The AP reports this is the second setback in a year for the unit. The news service adds:

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Courts
4:44 pm
Tue August 13, 2013

Group speaks out on priest sex abuse settlement

Bob Heinz shares a photo of Andrew Ward at a Peoria SNAP press conference.
Credit Tanya Koonce/Peoria Public Radio

The Peoria Diocese is paying a more than $1.3 million settlement in a child sex abuse case that took place under tenure of Newark Archbishop John Myers. A deposition with the Archbishop outlines questionable incidents by Monsignor Thomas Maloney during his time in the Peoria Diocese. The settlement is in response to former altar boy Andrew Ward’s molestation claims against Monsignor Thomas Maloney.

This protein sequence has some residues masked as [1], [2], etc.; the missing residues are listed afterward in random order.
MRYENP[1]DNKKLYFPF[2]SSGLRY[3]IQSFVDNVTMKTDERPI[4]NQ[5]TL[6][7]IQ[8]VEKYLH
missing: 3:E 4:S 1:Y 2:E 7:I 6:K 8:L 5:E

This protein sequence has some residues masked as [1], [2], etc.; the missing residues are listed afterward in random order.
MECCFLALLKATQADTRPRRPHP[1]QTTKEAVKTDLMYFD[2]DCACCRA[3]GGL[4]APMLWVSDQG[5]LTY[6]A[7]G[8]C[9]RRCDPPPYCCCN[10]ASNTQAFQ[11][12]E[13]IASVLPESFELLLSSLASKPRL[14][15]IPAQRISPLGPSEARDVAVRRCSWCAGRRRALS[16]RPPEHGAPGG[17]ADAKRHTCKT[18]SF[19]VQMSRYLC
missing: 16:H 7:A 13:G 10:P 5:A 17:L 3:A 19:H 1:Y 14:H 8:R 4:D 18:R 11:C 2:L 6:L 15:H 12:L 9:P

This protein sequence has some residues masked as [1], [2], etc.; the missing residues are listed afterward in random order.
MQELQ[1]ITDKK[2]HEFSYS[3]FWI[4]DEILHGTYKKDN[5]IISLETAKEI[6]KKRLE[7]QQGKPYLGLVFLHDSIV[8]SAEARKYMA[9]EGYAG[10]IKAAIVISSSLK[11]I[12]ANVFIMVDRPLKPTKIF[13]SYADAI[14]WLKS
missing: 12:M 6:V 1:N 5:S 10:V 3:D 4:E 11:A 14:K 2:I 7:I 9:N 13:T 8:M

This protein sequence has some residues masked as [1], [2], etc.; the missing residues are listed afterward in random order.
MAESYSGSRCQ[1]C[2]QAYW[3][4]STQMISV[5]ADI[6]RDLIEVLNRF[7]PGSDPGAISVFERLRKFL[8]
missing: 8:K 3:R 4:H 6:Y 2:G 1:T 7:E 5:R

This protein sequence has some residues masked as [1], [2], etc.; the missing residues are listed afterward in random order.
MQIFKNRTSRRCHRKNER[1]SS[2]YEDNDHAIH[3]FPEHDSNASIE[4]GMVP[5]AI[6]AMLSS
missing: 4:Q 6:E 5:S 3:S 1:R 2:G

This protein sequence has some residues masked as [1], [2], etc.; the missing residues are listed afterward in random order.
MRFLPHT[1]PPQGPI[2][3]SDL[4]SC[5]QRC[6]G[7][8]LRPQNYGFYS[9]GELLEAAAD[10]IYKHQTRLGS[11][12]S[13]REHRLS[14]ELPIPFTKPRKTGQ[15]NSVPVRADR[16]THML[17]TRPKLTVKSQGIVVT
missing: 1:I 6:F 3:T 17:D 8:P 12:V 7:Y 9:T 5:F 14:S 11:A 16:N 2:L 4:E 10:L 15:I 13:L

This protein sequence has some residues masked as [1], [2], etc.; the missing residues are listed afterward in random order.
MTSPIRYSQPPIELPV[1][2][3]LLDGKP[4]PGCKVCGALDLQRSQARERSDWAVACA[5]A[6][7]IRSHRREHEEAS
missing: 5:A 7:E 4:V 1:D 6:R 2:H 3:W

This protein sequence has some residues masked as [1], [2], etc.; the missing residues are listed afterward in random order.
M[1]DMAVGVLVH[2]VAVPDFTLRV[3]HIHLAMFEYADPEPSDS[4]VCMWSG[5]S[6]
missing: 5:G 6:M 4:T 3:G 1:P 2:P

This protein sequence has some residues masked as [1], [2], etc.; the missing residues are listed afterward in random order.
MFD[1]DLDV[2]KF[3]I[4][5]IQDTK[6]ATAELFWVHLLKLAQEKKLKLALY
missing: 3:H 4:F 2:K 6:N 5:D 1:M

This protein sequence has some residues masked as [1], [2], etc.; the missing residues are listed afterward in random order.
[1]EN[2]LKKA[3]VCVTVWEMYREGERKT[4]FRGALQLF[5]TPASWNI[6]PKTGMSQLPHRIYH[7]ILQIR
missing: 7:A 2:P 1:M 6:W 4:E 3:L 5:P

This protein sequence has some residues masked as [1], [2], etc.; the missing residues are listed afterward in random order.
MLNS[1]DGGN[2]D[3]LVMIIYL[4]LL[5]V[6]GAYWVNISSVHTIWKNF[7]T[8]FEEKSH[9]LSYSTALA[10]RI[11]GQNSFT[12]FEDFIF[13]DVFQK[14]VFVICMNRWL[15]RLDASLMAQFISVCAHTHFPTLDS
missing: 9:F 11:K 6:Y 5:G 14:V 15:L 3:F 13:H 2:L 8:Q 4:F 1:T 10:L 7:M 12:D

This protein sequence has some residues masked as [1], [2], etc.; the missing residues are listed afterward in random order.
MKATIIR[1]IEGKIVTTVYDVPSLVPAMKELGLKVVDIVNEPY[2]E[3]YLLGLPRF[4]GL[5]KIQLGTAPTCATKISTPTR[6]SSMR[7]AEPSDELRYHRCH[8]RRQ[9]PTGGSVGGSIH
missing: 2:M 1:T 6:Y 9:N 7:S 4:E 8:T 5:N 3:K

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All Tech Considered
4:44 pm
Tue August 13, 2013

Hacking Real Things Becomes Child's Play At This Camp

Owen Chilcoat hacking his tablet. "I am just messing around ... trying to break it," he says.
Steve Henn NPR

Originally published on Wed August 14, 2013 7:56 am

At r00tz, a camp that takes place each year during the Def Con convention in Las Vegas, children learn to pick locks, hack smart TVs and, most important, how to take apart and understand the technology that surrounds them.

The scene inside the camp a couple weeks ago was a bit of a madhouse — controlled chaos. Little kids everywhere. Brendan Herman was trying to program a machine to draw pictures on ping-pong balls, wearing a tinfoil hat.